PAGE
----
Skip to content
Join our Newsletter

CPL commissioner confident of league's future

CPL will be twice the size by 2034, says Mark Noonan, in Greater Victoria as part of his tour of the eight league franchises, including Island-based Pacific FC.
Pacific FC’s Ayman Sellouf holds off Valour FC’s Dante Campbell in their match at Starlight Stadium on Friday. ADRIAN LAM, TIMES COLONIST

Mark Noonan is an American who is bullish on the future of the Canadian Premier League.

Not only will the CPL not disappear after the 2026 World Cup, but it will be twice the size by 2034, said league commissioner Noonan.

“Doubling the size of the league over the next decade is a high priority,” said Noonan, a former marketing executive with Major League Soccer.

The commissioner is in Greater Victoria this weekend as part of his tour of the eight league franchises, which includes Island-based Pacific FC.

Noonan did not provide specifics about potential future expansion sites for the six-year-old CPL, the domestic pro league created as a requirement for Canada to co-host the 2026 World Cup.

“Building a league is hard. It takes time and years to construct,” said Noonan, who won the U.S. collegiate NCAA national championship in 1986 with the Duke Blue Devils.

“But you need a foundation to start and we are building that foundation and will keep doing it year after year in more places.”

But it isn’t cheap. Noonan affirmed to the Times Colonist what he told The Canadian Press in December that CPL owners are $125 million into the league: “That number [$125 million] doesn’t bother me. People don’t understand the investment that went into this league. It’s an investment and no different than any start-up company. The investors are hoping that ultimately it will pay dividends. It’s a real investment in soccer in Canada.”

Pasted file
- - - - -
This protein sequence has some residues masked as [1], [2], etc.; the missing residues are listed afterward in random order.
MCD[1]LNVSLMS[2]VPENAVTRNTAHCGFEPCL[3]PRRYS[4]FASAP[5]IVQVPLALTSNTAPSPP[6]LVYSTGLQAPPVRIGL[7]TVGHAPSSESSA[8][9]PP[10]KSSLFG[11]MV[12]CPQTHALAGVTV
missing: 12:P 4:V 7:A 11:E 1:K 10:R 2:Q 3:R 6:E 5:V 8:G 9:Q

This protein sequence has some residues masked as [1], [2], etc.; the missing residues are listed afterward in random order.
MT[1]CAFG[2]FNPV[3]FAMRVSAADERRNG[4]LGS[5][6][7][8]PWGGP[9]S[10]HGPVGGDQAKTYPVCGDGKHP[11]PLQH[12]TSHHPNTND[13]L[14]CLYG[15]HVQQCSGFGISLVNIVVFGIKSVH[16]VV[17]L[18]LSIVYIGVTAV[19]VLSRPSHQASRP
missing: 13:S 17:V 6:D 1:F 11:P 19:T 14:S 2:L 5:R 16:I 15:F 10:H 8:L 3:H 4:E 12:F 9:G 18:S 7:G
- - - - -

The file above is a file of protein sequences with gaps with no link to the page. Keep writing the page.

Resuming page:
Noonan, who became the second CPL commissioner in 2022, believes it will. He dismisses those who say the CPL is only here as a necessary prop to 2026 — Canada was the only developed nation without a domestic pro soccer league — and that it will be gone after 2026. “That claim is one of the biggest jokes I’ve heard,” he said.

“It was a requirement. But the World Cup will only enhance Canadian pro soccer in Canada, not derail it. We’ve taken a lot of unfair hits and we’re not taking it anymore.”

Several players who have played overseas, have compared the level of the CPL with about the fourth professional level in the major European soccer countries — the equivalent of perhaps EFL League 2 (following the Premier League, EFL Championship and EFL League 1) in England. That’s actually not bad, considering no pro level of soccer existed in Canada prior to the CPL in 2019.

“The CPL is about developing Canadian players and a Canadian soccer ecosystem that didn’t exist,” said Noonan.

Several CPL players have moved up to MLS and Europe in the six years of league existence and there have even been call-ups to Canada.

With FIFA now officially barring Canadian teams from playing outside the country in U.S.-based leagues (other than the three Canadian MLS franchises and their farm teams), it will only be the CPL or any equivalent Canada-only league in which Canadian teams can compete.

“Any league based in New York is not going to place teams here on the Island or in Halifax,” said Noonan.

So local fans forget about options like the USL Premier Development League, in which the Victoria Highlanders once competed. That can’t happen anymore.

“If you do things right, for the right reasons for Canadian soccer like we are doing, you will not go away,” said Noonan.

[email protected]